This column's intention on a weekly basis is to bring national stories into the conversation about the Portland Trail Blazers, hopefully providing some context to the issues and storylines related to the team.
But let's face it: The Blazers are among the few teams that are the national stories in the NBA right now. Now rolling a hot November start into December, Portland is continuing their winning ways, going 4-1 since the start of the month.
With that in mind, it seemed appropriate this week to not look at national stories through the lens of the Trail Blazers, but rather to view the Trail Blazers through the eyes of an audience around the country.
There have certainly been a number of national writers that are paying more attention to the Blazers, from ESPN's Grantland guru Bill Simmons to other Mothership personalities. Ben provided a recap on Friday of all this coverage.
However on a game-by-game basis, SB Nation authors affiliated with the Blazers' opponents give rapid reaction after each game just like Dave does here on Blazer's Edge. The game recaps of those affiliates add even more to the story of how the Blazers are winning games night in and night out.
The part of the narrative these other sites provide is through analysis and emotion. In those moments, it's often a good time to see how analysts truly feel about the Blazers once a game is immediately over.
From the SB Nation affiliate's perspective, observations of the Blazers can be boiled down to two general statements:
1. Portland does a great job of capitalizing on the opponent's weaknesses, often with in-game adjustments. Sometimes these weaknesses are youth and inexperience, and sometimes they are simply mistakes made during games that the Blazers take full advantage of.
2. The Blazers are a good team, but not a truly dominant one.
The first statement is really made in two parts. First, the team is doing a better job of burying inferior teams. As seen most recently against Utah, it was a halftime adjustment (likely mental) that sparked Portland's devastating 16-1 run to start the third quarter. As alluded to by Shums at SLC Dunk, Damian Lillard also took advantage of Trey Burke's inexperience on the defensive side and his lack of playing time, which allowed Lillard to attack all night.
In the win over New York, Posting and Toasting spoke to the defensive breakdowns of their beloved but lesser Knicks. Seth Rosenthal wrote mainly on how the Knicks tried to make runs in the second half, but Portland always had an answer. A Wes Matthews transition three-pointer in the fourth quarter sealed it for the Blazers, another example of the team exploiting the Knicks' miserable defensive effort.
The second part of exploiting weaknesses is doing so against quality opponents. Really, in reading between the lines of SB Nation writers, this means that teams are going to make mistakes during the course of the game. Portland is simply trying to be the team that makes less of them, while taking advantage of any human errors.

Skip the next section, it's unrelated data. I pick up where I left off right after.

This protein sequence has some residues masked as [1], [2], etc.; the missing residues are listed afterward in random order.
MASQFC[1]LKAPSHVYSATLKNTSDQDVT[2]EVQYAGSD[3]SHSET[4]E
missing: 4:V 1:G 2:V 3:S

The games against Indiana and Oklahoma City this week are perfect examples. Against Indiana, as written about by Tom Lewis of Indy Cornrows, a slow start by Roy Hibbert was critical in the outcome of the game. Portland also benefited from some fatigue: Lance Stephenson was generally non-existent until the thunder-smack in front of Mike Rice after fouling out, and David West obviously had tired legs in the second half when covering LaMarcus Aldridge. It was these errors (both mental and physical) that the Blazers used in their favor, ending up victorious.
The win over Oklahoma City also afforded a few opportunities that teams normally don't come by. J.A. Sherman noted in Welcome to Loud City that the final few possessions saw Kevin Durant miss two three pointers that he normally buries. On the other side, Nic Batum caught Durant napping for the dagger three. Additionally the Blazers came out like gangbusters in the third quarter, just like they did against the Jazz, quickly dissolving the Thunder lead.
The second overarching point to opponent game recaps is that while the Blazers are clearly a good team, there still isn't the sense that they are one of the game's elite. Yes, it's fair to say that the season is only a quarter of the way through and that Portland has given no indication over the last decade to be considered in that top tier. Yet the Blazers are still leading the Western Conference, hold the second-best record in the NBA and already have a win over the team leading them in the overall league standings (Indiana).
All that being said, any thought of Portland being "elite" doesn't necessarily resonate with the SB Nation writers surveyed -- at least yet. It's a subtle difference, but Portland is more commonly referred to as "the Western Conference leader" like they were in the recent Mavs Moneyball recap of Saturday night's game, rather than "Western Conference contender" or "prize of the West." By comparison, earlier this season Mavs Moneyball used descriptors like "dynamic" and "highlight-reel quality offensive attack" to describe Oklahoma City, who beat the Mavs 107-93 in the game. Interestingly, Portland's 106 points Saturday were just a tick off OKC's "dynamic" pace.
Portland, by record, is one of the best teams in the league. On a national stage the Blazers have received a tremendous amount of coverage for their season as a whole, especially after big wins this week. When broken down game-by-game, though, writers around SB Nation aren't giving the same kind of praise.
In sum, the writers surveyed are portraying the narrative that the Blazers have been great in individual bit but not yet truly great in the bigger picture. Only time will tell whether these writers will eventually declare, "Portland was simply too much to handle tonight."